Plastic scintillator (PS) has been proposed for both one- and two- dimensional (1D and 2D) dose measurements for radiation therapy applications. For low-energy photon modalities (e.g., brachytherapy), an efficient water equivalent scintillator is needed. To perform 2D measurements, a high localization of the scintillation process is required. Guided by comparison of the mass energy absorption coefficients as a function of energy and of the dose distribution as a function of distance from the radioactive source, as modeled by Monte Carlo photon transport simulation, a small quantity of medium atomic number (Z) atoms (4% Cl) was incorporated in a polyvinyl toluene (PVT) based PS to approximate closely (within 10%) the radiological properties of water in the 20-662 keV energy range. However, the scintillation efficiency of commercial PS mixtures drops as much as 70% when loaded with high atomic number additives. We developed experimental techniques to assess the scintillation efficiency and locality of 15 new PS mixtures: These mixtures differ by the type of the scintillation dyes and the type of compound containing the medium Z atoms (chlorine). To achieve higher material stability, 4-chlorostyrene was used as a loading compound to ensure polymerization with the PVT base. Two of the new PS materials exhibited scintillation efficiencies within 30% of one of the most efficient commercially available products (BC-400), which is not water equivalent at such low energies. These new scintillator materials are promising candidates for the development of an accurate and efficient radiation dosimetry method not only for brachytherapy, but also for superficial and diagnostic applications.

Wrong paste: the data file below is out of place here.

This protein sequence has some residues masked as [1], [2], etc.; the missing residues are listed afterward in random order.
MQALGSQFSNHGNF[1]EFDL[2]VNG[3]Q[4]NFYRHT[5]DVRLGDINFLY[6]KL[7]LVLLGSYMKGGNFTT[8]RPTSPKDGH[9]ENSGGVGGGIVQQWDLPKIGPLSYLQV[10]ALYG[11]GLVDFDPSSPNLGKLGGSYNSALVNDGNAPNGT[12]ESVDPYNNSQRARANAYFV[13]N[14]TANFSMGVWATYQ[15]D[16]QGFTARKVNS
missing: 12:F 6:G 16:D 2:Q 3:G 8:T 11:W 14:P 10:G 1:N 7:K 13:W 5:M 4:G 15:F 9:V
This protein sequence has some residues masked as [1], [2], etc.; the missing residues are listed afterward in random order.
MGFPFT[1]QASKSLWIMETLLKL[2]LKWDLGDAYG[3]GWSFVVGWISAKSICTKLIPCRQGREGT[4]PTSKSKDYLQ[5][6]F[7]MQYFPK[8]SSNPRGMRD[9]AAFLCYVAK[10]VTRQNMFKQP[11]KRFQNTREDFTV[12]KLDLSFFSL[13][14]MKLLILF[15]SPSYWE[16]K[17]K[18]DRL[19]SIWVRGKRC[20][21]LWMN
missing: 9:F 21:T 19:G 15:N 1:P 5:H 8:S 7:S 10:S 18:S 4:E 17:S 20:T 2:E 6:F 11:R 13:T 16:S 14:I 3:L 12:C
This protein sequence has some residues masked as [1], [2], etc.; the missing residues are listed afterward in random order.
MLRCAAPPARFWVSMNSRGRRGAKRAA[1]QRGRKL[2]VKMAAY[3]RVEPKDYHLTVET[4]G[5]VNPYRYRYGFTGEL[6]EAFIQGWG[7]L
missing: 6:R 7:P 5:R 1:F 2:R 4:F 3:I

- Brachytherapy dosimetry
- Plastic scintillator